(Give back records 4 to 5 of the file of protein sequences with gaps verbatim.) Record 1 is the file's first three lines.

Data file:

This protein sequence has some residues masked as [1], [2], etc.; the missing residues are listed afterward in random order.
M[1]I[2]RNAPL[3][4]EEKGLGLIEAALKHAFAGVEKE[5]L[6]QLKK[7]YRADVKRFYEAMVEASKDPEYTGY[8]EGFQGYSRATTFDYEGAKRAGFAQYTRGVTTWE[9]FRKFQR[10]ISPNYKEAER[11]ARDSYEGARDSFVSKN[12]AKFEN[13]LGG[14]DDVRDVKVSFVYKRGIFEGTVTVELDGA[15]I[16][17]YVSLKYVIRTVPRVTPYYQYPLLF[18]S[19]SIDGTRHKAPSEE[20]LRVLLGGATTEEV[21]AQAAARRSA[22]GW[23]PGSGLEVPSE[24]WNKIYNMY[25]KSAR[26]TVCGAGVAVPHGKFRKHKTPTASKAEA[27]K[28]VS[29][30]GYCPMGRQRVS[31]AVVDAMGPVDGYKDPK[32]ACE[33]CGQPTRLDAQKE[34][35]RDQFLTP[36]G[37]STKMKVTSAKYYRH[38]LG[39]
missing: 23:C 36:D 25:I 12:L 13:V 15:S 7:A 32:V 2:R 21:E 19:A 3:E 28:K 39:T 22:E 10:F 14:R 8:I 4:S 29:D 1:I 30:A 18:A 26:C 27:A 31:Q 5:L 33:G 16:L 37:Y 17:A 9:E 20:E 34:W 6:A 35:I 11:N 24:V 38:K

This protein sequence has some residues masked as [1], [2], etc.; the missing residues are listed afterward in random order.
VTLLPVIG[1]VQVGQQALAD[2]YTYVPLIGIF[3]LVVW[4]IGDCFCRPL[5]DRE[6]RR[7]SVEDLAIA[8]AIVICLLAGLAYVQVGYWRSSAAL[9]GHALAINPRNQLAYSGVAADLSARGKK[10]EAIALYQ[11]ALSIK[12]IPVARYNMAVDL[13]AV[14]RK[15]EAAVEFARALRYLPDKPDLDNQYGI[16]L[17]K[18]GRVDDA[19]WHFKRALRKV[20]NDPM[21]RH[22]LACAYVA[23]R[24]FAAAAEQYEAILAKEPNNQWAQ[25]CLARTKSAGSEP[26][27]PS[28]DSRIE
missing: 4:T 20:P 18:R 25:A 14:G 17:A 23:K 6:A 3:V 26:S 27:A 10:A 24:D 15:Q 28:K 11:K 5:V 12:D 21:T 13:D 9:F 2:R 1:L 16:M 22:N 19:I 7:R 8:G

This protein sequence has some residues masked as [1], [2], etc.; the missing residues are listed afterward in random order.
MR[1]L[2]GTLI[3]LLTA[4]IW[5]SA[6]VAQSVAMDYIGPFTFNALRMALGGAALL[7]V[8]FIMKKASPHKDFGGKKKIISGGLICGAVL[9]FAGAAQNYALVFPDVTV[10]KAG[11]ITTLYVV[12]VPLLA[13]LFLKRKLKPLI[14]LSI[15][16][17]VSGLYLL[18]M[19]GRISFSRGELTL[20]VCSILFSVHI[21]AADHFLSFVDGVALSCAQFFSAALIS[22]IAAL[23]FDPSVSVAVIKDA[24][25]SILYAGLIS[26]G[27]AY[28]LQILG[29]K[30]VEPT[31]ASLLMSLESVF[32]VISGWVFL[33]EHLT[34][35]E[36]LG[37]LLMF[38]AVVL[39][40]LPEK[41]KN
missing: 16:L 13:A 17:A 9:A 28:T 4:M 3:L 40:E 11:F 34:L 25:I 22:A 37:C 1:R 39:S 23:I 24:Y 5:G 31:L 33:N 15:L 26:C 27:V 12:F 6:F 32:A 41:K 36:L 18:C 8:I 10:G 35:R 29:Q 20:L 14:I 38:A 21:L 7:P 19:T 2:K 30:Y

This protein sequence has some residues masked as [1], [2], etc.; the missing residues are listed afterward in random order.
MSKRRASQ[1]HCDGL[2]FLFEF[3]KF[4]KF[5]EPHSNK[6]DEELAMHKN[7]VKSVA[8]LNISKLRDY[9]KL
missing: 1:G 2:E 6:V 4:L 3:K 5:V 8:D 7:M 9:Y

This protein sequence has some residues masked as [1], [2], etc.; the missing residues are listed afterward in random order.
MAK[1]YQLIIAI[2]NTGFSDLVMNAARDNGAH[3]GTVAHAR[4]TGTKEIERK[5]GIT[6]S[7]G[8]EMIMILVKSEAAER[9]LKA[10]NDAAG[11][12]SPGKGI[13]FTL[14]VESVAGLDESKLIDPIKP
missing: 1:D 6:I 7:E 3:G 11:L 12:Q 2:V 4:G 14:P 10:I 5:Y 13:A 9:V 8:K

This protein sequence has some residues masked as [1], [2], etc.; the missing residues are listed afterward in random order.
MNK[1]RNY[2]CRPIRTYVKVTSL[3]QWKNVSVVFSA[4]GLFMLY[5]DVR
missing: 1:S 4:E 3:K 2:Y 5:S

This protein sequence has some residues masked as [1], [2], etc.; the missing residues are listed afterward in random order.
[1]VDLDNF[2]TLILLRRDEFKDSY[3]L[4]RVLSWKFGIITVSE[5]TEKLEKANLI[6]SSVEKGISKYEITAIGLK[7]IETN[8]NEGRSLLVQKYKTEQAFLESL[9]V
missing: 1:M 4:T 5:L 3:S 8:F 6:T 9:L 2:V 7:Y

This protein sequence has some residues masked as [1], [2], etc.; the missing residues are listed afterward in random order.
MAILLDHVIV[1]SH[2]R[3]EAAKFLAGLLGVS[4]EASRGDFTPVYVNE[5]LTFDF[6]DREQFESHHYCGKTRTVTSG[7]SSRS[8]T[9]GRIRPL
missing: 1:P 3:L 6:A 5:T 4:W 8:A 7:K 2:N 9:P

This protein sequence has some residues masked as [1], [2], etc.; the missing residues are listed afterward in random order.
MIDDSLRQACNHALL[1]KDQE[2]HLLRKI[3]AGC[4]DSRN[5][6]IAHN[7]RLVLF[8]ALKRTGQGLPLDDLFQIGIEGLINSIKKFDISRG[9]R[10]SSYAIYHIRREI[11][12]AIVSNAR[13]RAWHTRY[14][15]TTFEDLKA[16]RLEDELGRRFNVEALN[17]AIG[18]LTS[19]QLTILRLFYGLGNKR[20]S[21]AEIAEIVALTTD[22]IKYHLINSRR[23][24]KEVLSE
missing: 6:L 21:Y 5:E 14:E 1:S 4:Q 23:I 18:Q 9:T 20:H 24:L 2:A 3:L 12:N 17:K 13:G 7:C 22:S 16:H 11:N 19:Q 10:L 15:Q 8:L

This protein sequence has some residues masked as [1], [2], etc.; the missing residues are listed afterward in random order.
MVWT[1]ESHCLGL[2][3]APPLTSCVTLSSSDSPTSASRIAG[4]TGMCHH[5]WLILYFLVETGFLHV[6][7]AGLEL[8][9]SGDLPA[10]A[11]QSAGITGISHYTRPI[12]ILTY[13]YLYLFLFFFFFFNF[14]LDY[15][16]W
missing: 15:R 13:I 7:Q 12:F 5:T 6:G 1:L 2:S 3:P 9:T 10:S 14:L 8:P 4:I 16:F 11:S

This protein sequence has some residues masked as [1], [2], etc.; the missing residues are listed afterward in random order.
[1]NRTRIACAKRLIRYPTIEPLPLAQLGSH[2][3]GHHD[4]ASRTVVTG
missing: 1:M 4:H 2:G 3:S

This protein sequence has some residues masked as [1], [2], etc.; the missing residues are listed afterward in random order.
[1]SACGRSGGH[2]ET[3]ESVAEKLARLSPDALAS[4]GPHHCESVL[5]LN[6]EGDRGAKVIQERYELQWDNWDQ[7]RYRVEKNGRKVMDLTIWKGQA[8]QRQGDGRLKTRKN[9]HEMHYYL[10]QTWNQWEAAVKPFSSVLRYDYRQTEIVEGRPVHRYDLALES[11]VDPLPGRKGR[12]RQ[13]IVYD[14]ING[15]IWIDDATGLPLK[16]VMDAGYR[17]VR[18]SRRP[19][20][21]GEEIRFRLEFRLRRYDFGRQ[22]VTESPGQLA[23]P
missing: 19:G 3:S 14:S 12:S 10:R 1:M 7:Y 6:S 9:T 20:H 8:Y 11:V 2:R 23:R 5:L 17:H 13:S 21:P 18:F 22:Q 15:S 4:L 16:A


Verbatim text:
This protein sequence has some residues masked as [1], [2], etc.; the missing residues are listed afterward in random order.
MSKRRASQ[1]HCDGL[2]FLFEF[3]KF[4]KF[5]EPHSNK[6]DEELAMHKN[7]VKSVA[8]LNISKLRDY[9]KL
missing: 1:G 2:E 6:V 4:L 3:K 5:V 8:D 7:M 9:Y

This protein sequence has some residues masked as [1], [2], etc.; the missing residues are listed afterward in random order.
MAK[1]YQLIIAI[2]NTGFSDLVMNAARDNGAH[3]GTVAHAR[4]TGTKEIERK[5]GIT[6]S[7]G[8]EMIMILVKSEAAER[9]LKA[10]NDAAG[11][12]SPGKGI[13]FTL[14]VESVAGLDESKLIDPIKP
missing: 1:D 6:I 7:E 3:G 11:L 12:Q 2:V 4:G 14:P 10:I 5:Y 13:A 9:V 8:K